AHMED AL SHAHRI WRITES – The Chinese Communist Party developed the social credit system in 2014 to monitor the behavior of its population and assign every citizen a ranking based on individual credit. So how is it working out?
According to Business Insider, in an article published in 2021, the rankings have been determined by the National Development and Reform Commission (NDRC), the People’s Bank of China, and the Chinese court system. The ‘private sector’, including tech companies, have their own scoring systems, with each employee assigned a unique code to measure their real-time social-credit score. To date, it is estimated that 80% of provinces, regions, and cities have already introduced some version of the SCS, and more than 33 million businesses have already been given a score under the corporate social credit system.
Some in the Western media refer to these developments as “sinister” and “Orwellian” systems of control. Former U.S Vice President Mike Pence sounded the alarm by saying, “China’s rulers aim to implement an Orwellian system premised on controlling virtually every facet of human life.” But in reality, the SCS has yet to be fully developed and implemented, so the so-called social credit system is yet to be fully evident. Although the draft of the Social Credit Law released in December 2020 may provide clarity and guidance on how the SCS will be implemented and regulated, the final law has not yet been released.
How is it supposed to work? The social credit system assigns citizens a score based on their behavior and actions, including their online activity, spending habits, and compliance with laws and regulations.
Organizations operating in China have to align with the regulations to operate successfully in the country. High scores result in benefits such as easier access to loans and visas, while low scores may lead to restrictions on travel and access to certain services. For instance, by the end of 2018, Chinese authorities had declined citzen-purchases of travel tickets no less than 18 million times. Similarly, some people can find themselves barred from purchasing business-class train tickets and are restricted from staying in the best hotels.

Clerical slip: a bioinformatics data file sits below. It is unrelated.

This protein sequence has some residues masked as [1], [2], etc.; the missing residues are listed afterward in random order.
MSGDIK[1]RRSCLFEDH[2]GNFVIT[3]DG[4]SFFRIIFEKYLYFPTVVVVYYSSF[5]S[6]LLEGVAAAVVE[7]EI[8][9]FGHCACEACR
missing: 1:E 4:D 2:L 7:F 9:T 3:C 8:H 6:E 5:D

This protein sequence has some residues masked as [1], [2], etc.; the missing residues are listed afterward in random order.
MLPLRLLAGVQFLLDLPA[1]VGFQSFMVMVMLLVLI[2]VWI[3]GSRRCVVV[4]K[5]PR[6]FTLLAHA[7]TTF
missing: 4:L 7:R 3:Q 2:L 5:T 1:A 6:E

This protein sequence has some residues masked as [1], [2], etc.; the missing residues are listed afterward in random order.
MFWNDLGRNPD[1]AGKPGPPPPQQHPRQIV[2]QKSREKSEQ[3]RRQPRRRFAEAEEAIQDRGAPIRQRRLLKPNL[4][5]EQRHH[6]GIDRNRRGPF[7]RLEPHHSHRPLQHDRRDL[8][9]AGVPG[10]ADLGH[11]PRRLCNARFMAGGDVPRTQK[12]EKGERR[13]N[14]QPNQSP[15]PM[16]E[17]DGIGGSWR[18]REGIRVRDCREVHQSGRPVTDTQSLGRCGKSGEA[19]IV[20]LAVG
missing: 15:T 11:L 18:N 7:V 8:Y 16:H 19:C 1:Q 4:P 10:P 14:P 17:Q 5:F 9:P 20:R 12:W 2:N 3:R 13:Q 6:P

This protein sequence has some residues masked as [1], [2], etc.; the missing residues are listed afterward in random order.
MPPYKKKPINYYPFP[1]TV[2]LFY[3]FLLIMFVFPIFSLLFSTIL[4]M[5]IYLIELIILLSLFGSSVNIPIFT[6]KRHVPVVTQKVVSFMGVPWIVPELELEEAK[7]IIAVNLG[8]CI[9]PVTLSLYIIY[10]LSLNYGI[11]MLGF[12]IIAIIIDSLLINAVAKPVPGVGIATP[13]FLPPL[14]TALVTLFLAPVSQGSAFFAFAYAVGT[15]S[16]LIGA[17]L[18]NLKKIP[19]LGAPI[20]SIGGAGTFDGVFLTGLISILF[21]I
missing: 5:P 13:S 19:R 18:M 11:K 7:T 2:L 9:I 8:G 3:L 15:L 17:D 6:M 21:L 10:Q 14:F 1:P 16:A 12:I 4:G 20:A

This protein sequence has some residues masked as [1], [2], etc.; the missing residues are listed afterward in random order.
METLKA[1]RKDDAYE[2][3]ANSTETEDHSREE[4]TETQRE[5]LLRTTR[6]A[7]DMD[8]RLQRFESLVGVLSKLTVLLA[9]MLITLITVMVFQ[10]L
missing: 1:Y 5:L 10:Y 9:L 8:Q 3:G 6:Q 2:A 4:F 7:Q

Is the social credit system a tool for the Chinese government to exercise control and suppress dissent?
Critics think so, arguing that the criteria used to determine scores are opaque, and they note that the data is often either incomplete or inaccurate. Moreover, there are concerns about the privacy implications of the system, as it requires the collection and analysis of vast amounts of personal data.
According to Liao Li, a finance professor at famed Tsinghua University in Beijing, “There are many irregularities in the personal credit market; this is not beneficial to the long-term development and trustworthiness of the social credit system.” Similarly, the idea of name-and-shame tactics and sanctions may not serve to reduce outstanding debts and/or improve the credibility of individuals and organizations.
A lot more needs to be done to improve the system. Yet proponents argue that the SCS is a move forward—that it will lead to a more trustworthy and honest society, as (theoretically) citizens will be incentivized to behave in a responsible manner. They also argue that the system will help to combat fraud and improve the efficiency of government services, and improve the financial credit industry. They say that the government is looking at the system to help rather than punish people. Yes, they say a lot!
Regardless of one’s perspective, clearly the SCS represents a significant shift in the relationship between the Chinese government and its citizens. As it continues to evolve and expand, the SCS will likely have far-reaching consequences for both China and the world, as other countries view and evaluate it. Will some follow suit? If so, then we’ll have to credit the Chinese system.